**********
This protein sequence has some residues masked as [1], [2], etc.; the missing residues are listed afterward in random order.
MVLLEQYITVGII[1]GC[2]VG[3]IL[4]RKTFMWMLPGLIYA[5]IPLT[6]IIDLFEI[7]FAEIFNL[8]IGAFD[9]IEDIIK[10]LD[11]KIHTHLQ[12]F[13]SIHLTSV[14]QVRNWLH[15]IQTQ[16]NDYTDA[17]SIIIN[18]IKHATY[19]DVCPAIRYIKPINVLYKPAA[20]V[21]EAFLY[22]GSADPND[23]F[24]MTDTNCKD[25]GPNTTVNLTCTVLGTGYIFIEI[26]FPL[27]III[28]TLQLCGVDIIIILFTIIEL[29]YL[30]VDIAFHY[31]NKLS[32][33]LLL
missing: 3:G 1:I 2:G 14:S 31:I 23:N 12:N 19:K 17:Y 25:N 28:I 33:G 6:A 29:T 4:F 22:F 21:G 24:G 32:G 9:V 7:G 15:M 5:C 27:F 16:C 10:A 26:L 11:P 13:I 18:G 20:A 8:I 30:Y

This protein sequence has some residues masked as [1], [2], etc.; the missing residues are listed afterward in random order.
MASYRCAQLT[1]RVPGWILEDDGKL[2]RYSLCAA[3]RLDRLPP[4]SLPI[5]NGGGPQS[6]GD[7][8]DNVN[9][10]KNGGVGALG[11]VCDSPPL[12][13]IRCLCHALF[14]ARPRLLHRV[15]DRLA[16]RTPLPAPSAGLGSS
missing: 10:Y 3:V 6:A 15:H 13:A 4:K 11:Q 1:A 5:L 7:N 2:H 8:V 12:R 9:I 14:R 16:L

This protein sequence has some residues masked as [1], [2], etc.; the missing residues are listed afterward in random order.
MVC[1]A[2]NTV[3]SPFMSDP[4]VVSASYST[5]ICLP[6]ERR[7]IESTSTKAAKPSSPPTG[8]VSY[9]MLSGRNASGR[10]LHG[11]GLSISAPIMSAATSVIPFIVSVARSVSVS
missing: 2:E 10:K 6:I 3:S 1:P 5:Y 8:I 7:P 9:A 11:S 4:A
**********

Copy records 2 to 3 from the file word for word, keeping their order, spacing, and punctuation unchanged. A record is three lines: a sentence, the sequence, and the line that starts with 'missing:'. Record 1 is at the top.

This protein sequence has some residues masked as [1], [2], etc.; the missing residues are listed afterward in random order.
MASYRCAQLT[1]RVPGWILEDDGKL[2]RYSLCAA[3]RLDRLPP[4]SLPI[5]NGGGPQS[6]GD[7][8]DNVN[9][10]KNGGVGALG[11]VCDSPPL[12][13]IRCLCHALF[14]ARPRLLHRV[15]DRLA[16]RTPLPAPSAGLGSS
missing: 10:Y 3:V 6:A 15:H 13:A 4:K 11:Q 1:A 5:L 7:N 2:H 8:V 12:R 9:I 14:R 16:L

This protein sequence has some residues masked as [1], [2], etc.; the missing residues are listed afterward in random order.
MVC[1]A[2]NTV[3]SPFMSDP[4]VVSASYST[5]ICLP[6]ERR[7]IESTSTKAAKPSSPPTG[8]VSY[9]MLSGRNASGR[10]LHG[11]GLSISAPIMSAATSVIPFIVSVARSVSVS
missing: 2:E 10:K 6:I 3:S 1:P 5:Y 8:I 7:P 9:A 11:S 4:A